If the dependencies are in one of the environment folders, you need to namespace the parent task:

Note – If you experience any errors like Don’t know how to build task ‘db:seed:users’ . Ensure you are specifying after ‘development:companies’ like the above example. This is the usual culprit (YMMV).

Defining and using methods

As seed files are evaluated within a single runner in dependency order, any methods defined earlier in the run will be available across dependent tasks. I recommend keeping method definitions in the seed file that uses them. Alternatively if you have many common methods, put them into a module and extend the runner with the module.

To keep this dry you could make the seeds dependent on a support seed that extends the runner.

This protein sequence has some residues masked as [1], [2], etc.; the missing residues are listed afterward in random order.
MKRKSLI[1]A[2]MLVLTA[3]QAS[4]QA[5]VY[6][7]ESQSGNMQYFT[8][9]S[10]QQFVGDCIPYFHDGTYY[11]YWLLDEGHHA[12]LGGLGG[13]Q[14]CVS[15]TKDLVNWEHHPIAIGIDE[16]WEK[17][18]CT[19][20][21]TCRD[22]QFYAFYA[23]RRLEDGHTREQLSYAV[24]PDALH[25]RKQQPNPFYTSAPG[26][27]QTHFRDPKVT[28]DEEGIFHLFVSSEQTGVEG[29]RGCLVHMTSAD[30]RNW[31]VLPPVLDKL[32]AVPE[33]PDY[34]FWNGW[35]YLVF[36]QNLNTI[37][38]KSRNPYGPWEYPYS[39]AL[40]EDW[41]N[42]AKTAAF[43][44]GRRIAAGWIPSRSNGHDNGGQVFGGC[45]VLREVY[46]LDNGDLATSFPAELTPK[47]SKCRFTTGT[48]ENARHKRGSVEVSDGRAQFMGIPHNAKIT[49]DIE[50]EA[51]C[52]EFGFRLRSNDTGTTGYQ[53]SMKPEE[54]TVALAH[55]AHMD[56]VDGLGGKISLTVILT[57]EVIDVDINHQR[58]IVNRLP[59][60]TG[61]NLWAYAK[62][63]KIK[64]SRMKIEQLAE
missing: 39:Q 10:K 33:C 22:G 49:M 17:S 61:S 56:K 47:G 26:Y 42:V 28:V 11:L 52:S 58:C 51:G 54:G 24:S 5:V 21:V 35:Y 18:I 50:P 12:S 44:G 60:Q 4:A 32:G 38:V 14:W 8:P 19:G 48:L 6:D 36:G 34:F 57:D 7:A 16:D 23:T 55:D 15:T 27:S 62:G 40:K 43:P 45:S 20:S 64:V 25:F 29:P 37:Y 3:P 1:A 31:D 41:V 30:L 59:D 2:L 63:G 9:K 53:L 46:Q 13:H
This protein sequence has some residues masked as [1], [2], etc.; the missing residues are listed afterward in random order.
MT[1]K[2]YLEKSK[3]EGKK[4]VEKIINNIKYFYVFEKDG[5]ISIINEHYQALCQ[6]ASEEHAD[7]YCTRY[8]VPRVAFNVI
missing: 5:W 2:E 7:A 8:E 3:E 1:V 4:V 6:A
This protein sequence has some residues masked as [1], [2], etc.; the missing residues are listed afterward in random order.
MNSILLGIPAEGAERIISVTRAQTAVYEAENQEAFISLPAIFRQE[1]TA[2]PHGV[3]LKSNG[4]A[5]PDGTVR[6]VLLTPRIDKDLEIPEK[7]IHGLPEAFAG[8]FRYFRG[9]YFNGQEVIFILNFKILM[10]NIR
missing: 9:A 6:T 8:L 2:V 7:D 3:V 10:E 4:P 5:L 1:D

• Ahmad Sherif
  • Andy Triggs
  • Corey Purcell
  • James McCarthy
  • Joost Baaij
  • Justin Smestad
  • Peter Suschlik
  • Philip Arndt
  • Tim Galeckas
  • lulalala
  • pivotal-cloudplanner
  • vkill
  • Aleksey Ivanov

Note on Patches/Pull Request

  • Fork the project.
  • Make your feature addition or bug fix.
  • Add tests for it. This is important so I don’t break it in a future version unintentionally.
  • Commit, do not mess with rakefile, version, or history. (if you want to have your own version, that is fine but bump version in a commit by itself I can ignore it when I pull)
  • Send me a pull request. Bonus points for topic branches.

Copyright (c) 2011-2017 James McCarthy, released under the MIT license

About

Seedbank gives your seed data a little structure. Create seeds for each environment, share seeds between environments and specify dependencies to load your seeds in order. All nicely integrated with simple rake tasks.

Seedbank gives your seed data a little structure. Create seeds for each environment, share seeds between environments and specify dependencies to load your seeds in order. All nicely integrated with simple rake tasks. – james2m/seedbank